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back to article Harvard boffins build cyborg skin of flesh and nanowires

Humanity has taken another step down the path of the Borg with the invention of the first flesh containing a functional nanowire sensor network that's biocompatible with the human body. "With this technology, for the first time, we can work at the same scale as the unit of biological system without interrupting it," team leader …

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I wonder...

... whether the futuristic ideas in our Sci-Fi films in the past 20 years come from sound and educated predictions of future tech;

Or whether our future tech ideas are influenced and inspired by the Sci-Fi films watched by tech grads as kids, in the past 20 years?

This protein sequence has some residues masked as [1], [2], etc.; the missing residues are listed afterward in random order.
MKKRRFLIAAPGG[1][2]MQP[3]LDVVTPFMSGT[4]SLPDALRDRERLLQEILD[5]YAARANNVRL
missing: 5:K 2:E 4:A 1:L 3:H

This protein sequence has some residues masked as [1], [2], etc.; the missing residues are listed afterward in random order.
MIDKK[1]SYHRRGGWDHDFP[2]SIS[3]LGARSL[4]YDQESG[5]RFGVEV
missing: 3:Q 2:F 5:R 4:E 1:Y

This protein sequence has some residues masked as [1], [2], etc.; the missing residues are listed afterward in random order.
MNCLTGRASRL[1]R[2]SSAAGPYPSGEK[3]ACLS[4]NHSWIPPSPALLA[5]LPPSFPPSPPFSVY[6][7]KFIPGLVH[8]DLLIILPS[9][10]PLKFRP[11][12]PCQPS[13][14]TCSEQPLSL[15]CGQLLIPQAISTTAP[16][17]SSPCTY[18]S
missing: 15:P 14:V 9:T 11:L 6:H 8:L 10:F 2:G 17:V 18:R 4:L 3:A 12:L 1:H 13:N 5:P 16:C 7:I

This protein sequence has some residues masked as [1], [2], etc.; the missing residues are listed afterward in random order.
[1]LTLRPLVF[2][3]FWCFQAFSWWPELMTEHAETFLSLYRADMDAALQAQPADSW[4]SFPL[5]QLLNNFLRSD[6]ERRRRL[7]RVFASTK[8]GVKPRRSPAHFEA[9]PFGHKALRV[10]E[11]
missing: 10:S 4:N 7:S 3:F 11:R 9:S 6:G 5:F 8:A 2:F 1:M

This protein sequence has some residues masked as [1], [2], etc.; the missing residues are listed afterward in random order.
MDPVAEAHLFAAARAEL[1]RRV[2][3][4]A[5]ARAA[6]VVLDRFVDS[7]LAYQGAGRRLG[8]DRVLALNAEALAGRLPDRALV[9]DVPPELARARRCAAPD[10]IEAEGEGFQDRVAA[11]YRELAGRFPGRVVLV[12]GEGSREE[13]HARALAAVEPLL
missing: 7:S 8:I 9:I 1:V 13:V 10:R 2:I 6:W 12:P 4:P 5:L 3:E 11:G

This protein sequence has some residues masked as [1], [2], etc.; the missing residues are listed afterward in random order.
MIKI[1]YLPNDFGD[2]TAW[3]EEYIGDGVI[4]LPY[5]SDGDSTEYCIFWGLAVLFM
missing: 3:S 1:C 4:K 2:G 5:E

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Bronze badge

Re: I wonder...

A bit of both, I'm sure. It's easy enough to use a mobile phone like I did in the 80s, with a shoulder strap to support the weight of the hefty lead-acid battery, and imagine one day cramming it into a tiny fraction of the size - even though it took another decade to achieve.

Sci-fi authors, essentially, ask 'what would be useful, regardless of technical feasibility?' The designers are asking the same question, but with the extra constraint. Self-driving cars, cloned transplant organs on demand, robot surgeons; sci-fi has had them for decades, because they would be useful if they existed; researchers try to create them, because they will be useful when they really do exist.

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Anonymous Coward

Data will be pleased.

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Coat